[LLVMbugs] [Bug 4270] New: getelementptr is underspecified

bugzilla-daemon at cs.uiuc.edu bugzilla-daemon at cs.uiuc.edu
Tue May 26 09:07:59 PDT 2009


           Summary: getelementptr is underspecified
           Product: Documentation
           Version: trunk
          Platform: All
        OS/Version: All
            Status: NEW
          Severity: normal
          Priority: P2
         Component: General docs
        AssignedTo: unassignedbugs at nondot.org
        ReportedBy: gohman at apple.com
                CC: llvmbugs at cs.uiuc.edu

This paragraph from LangRef.html:

Note that it is undefined to access an array out of bounds: array and pointer
indexes must always be within the defined bounds of the array type when
accessed with an instruction that dereferences the pointer (e.g. a load or
store instruction). The one exception for this rule is zero length arrays.
These arrays are defined to be accessible as variable length arrays, which
requires access beyond the zero'th element.

raises several questions. I'm working on adding the concept of undefined
integer arithmetic overflow to LLVM, and also GEP expansion, so I'm filling
this bug in order to work towards clarification of the rules.

The first sentence seems to suggest that it's well defined to compute
arbitrary addresses, as long as they are not dereferenced. Especially since
there is no other mention of C's "one-past-the-end" provision, this
sentance seems to take that role by saying that in LLVM IR, addresses
N-past-the-end, or even N-ahead-of-the-beginning, may be computed, for
any N.

However, the second sentence makes a special provision for
zero-length array types. If N-past-the-end addresses are permitted, this
wouldn't really be an exception, but instead just an example of the
standard rule.

Also, there is also a rumor that GEP overflow is intended to be
undefined behavior. This isn't mentioned in LangRef.html, but it's been
heard spoken in a variety of places, and if it's true, it would seem to
rule out N-past-the-end. However in that case, there's nothing guaranteeing
one-past-the-end, which is needed for C support.

So first, assuming %A points to an array of [10 x double], which of the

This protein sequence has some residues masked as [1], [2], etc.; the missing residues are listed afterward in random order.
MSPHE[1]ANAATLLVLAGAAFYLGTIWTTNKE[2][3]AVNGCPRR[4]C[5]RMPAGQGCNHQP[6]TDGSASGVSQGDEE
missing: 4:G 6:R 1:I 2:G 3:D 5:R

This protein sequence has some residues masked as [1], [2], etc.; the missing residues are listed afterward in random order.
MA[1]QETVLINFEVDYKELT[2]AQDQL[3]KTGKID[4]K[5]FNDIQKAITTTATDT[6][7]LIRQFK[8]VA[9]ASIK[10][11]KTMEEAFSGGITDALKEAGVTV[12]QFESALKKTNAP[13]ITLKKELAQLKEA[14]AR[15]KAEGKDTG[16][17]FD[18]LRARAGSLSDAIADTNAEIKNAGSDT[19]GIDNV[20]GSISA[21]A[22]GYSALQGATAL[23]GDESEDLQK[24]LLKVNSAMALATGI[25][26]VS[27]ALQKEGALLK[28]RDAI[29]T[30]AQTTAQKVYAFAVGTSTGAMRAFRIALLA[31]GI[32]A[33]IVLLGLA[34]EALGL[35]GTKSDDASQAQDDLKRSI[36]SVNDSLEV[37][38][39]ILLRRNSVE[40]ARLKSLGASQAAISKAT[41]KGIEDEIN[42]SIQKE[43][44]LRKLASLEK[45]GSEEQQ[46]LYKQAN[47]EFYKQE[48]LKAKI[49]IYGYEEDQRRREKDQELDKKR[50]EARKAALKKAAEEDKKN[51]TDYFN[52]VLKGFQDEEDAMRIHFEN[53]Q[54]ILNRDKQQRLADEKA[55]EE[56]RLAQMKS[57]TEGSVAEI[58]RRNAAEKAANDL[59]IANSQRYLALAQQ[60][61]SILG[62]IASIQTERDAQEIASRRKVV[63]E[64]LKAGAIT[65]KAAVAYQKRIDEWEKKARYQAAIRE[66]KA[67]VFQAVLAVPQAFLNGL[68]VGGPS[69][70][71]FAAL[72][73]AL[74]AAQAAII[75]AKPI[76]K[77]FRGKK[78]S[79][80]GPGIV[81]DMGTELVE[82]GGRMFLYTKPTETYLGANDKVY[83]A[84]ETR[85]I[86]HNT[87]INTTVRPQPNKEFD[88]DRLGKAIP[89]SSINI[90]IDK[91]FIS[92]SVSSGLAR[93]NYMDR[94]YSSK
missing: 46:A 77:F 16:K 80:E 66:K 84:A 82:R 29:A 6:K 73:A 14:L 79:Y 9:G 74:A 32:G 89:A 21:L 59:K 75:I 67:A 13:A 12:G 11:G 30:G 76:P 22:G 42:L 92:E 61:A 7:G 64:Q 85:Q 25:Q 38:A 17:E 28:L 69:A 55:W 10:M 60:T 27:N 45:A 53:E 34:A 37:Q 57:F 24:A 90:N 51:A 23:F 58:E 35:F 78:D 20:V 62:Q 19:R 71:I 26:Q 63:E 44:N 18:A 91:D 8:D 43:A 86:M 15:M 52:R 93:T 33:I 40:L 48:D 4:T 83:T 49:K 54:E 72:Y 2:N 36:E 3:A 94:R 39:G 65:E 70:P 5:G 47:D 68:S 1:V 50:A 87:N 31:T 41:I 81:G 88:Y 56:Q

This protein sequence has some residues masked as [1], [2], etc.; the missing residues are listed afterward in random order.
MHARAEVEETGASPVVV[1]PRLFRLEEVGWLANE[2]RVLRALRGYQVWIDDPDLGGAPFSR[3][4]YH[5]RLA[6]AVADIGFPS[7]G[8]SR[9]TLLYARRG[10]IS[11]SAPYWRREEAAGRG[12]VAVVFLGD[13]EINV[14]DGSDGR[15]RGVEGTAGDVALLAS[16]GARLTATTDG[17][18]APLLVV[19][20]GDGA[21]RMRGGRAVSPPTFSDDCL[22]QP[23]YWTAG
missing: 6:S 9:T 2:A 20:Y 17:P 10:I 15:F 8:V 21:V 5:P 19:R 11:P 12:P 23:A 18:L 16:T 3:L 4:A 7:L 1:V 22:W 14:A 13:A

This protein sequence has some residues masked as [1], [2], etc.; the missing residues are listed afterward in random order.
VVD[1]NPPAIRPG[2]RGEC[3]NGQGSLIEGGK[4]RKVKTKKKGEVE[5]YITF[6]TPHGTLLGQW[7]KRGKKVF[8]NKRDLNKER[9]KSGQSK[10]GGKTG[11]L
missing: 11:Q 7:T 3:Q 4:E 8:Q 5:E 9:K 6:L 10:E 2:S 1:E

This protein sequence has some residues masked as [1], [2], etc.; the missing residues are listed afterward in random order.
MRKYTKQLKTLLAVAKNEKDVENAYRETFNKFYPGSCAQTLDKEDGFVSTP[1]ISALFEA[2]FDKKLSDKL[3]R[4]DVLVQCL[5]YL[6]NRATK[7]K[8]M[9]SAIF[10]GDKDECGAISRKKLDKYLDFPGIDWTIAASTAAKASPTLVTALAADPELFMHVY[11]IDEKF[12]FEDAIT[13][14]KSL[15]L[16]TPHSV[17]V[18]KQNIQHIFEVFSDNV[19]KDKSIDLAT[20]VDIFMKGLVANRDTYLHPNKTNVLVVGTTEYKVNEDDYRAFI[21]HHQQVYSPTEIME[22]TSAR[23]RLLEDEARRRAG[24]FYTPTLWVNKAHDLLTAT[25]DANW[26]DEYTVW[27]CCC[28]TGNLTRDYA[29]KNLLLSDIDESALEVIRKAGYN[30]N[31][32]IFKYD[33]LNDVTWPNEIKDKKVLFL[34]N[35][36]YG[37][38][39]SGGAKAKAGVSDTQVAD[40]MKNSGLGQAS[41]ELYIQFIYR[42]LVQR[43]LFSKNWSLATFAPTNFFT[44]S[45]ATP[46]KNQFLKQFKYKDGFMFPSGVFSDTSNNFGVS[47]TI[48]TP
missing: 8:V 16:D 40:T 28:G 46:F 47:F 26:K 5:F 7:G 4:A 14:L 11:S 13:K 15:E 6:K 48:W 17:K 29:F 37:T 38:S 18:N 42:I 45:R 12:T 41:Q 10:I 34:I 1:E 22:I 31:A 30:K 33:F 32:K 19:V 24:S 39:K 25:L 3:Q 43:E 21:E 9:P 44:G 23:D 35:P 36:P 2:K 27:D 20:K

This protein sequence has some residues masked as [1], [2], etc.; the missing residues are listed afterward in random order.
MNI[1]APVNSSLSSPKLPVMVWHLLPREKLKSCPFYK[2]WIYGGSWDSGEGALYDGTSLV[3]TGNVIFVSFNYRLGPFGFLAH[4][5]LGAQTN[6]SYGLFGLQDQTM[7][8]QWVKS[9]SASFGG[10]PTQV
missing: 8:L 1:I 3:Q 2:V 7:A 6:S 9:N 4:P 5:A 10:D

following instructions are intended to be undefined?
  %a = getelementptr double* %A, i64 -1
  %b = getelemnetptr double* %A, i64 9223372036854775807
  %c = getelementptr double* %A, i64 10

Second, is there anything undefined about this code?

  %p3 = getelementptr [3 x [3 x double]]* %p, i64 0, i64 0, i64 3
  store double 0.0, double* %p3

(assume %p3 points to sufficient storage)
The last index 3 is outside the bounds implied by the static type
implied by the base pointer and the gep, however the computed address
is within the bounds of the underlying allocated storage.

The following comment from BasicAliasAnalysis.cpp suggests that this
code is valid and that optimizers should handle it correctly:

  // We have to be careful here about array accesses.  In particular, consider:
  //        A[1][0] vs A[0][i]
  // In this case, we don't *know* that the array will be accessed in bounds:
  // the index could even be negative.  Because of this, we have to
  // conservatively *give up* and return may alias.  We disregard differing
  // array subscripts that are followed by a variable index without going
  // through a struct.

Third, if there are any cases where a getelementptr by itself (with no
load or store) is "undefined", is it Undefined Behavior, as in
"demons may fly out your nose", or is it merely that the getlementptr
may return an unspecified result?

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